[ US /ɛnˈtæŋɡəɫ/ ]
[ UK /ɛntˈæŋɡə‍l/ ]
  1. entrap
    Our people should not be mired in the past
  2. twist together or entwine into a confusing mass
    The child entangled the cord
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How To Use entangle In A Sentence

  • The ensuing grassroots campaign failed to save "embrangle" (to confuse or entangle) and "caliginosity" (dimness, darkness). Jezebel
  • We can't show each other any favoritism, can't put the others at risk because of emotional entanglements. MINUTES TO BURN
  • As he rose in society, his romantic entanglements damaged his career and he returned to his former sweetheart in Ireland. Times, Sunday Times
  • In one of her wittiest pieces, three gorgeously entangled clay figures hobnob. Meet the best new artists in Britain
  • Bose and Home show mathematically that whenever one electron is detected in each path, they will be entangled.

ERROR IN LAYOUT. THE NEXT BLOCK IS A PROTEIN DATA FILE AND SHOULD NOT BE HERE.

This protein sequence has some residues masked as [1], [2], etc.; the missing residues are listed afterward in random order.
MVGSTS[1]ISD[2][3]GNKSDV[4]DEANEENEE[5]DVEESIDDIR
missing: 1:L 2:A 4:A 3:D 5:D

• One arm disentangled itself from the covers, her fingers curling indolently into the fine cotton of the quilt.
  • A cat less agile than the rest of his species had been known to entangle himself in the little swing window, and to hang there all the night, sending forth unearthly caterwaulings, to the unspeakable terror of Miss Wendover's guest, unfamiliar with the mechanism of the room, and wondering what breed of Hampshire demon or afrit was thus making night hideous. The Golden Calf
  • Litter poses a threat to dolphins, whales, turtles and seabirds by entanglement in and ingestion of plastics.
  • The vessel's net entangled and fouled the 52-foot motor lifeboat's twin 36-inch brass propellers.
  • The Hector's story may have a happy ending, as the establishment of entanglement.
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